BusinessDay
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For first time US oil falls below $20 a barrel as demand dries up

US oil has fallen below $20 a barrel for the first time signalling a worsening of prospects for crude in a world ravaged by the deadly Coronavirus outbreak.

The US benchmark crude known as West Texas Intermediate or WTI touched $19.92 a barrel, losing 8 percent while Brent traded at $23.30 a barrel in New York trading.

Major equity futures reversed an opening decline to trade higher Monday as investors took in the latest developments on the coronavirus spread. Asian shares pared losses.

In a mixed day for risk assets, the dollar snapped a four-day slide, while the yen advanced along with sovereign bonds.

Oil in New York dropped below $20 for the first time in 18 years.

Japan’s Topix underperformed as a majority of its members traded without the right to the latest dividend.

The yuan slid as China’s central bank lowered short-term funding rates and injected cash into its financial system.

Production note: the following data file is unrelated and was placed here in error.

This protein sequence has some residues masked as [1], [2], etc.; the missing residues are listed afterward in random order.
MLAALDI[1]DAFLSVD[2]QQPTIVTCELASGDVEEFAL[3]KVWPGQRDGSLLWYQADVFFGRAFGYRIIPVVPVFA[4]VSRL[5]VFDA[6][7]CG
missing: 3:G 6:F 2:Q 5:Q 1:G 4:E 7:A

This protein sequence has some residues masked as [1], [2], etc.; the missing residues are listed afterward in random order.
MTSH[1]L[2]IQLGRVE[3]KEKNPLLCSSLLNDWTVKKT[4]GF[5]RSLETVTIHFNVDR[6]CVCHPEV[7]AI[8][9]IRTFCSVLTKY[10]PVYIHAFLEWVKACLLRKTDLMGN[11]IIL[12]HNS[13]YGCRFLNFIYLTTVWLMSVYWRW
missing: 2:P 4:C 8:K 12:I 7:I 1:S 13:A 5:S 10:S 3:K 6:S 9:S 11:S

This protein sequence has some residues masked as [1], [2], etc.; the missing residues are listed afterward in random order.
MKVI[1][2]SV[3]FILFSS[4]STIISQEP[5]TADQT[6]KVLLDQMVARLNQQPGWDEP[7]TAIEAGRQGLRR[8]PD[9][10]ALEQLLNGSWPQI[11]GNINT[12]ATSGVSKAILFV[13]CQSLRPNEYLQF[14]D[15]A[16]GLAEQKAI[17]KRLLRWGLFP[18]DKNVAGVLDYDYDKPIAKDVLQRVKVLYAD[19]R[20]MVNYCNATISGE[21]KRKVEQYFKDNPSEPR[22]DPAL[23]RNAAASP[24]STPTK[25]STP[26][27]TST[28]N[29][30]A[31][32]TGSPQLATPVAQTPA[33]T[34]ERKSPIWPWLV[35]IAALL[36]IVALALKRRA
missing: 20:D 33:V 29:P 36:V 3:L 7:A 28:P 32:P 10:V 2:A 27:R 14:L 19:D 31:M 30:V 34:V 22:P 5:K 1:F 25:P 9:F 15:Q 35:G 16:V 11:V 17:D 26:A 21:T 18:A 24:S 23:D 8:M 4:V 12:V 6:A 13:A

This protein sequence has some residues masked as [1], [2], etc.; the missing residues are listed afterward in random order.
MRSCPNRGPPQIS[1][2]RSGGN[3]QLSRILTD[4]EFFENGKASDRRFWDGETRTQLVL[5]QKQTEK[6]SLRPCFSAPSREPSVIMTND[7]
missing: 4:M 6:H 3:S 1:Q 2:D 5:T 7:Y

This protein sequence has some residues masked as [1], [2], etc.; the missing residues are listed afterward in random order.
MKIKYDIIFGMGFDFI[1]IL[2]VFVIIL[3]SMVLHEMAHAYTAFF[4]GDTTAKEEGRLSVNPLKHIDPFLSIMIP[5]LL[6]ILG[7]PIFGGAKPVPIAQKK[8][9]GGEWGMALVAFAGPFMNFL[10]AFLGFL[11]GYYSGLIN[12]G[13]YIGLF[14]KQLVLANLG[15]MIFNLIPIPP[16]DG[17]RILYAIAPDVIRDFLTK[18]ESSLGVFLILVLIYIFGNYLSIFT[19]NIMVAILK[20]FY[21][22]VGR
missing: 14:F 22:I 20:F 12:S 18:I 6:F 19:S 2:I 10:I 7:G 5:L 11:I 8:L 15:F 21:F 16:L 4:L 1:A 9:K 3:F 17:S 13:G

Singapore’s dollar fluctuated after the monetary authority there — which uses the exchange rate as its main policy tool — announced a modest easing, reducing the slope of its currency band to zero while affirming the current level.

Emerging currencies including South Africa’s rand and Mexico’s peso tumbled amid concerns about debt downgrades.

The latest news on the coronavirus underlined how, while policy makers the world over have dramatically stepped up their efforts to prevent the health crisis from becoming a financial one, the health situation itself does continue to deteriorate.

The top American infectious disease expert said deaths from the coronavirus in the world’s largest economy may reach 200,000. Australia limited public gatherings to just two people.

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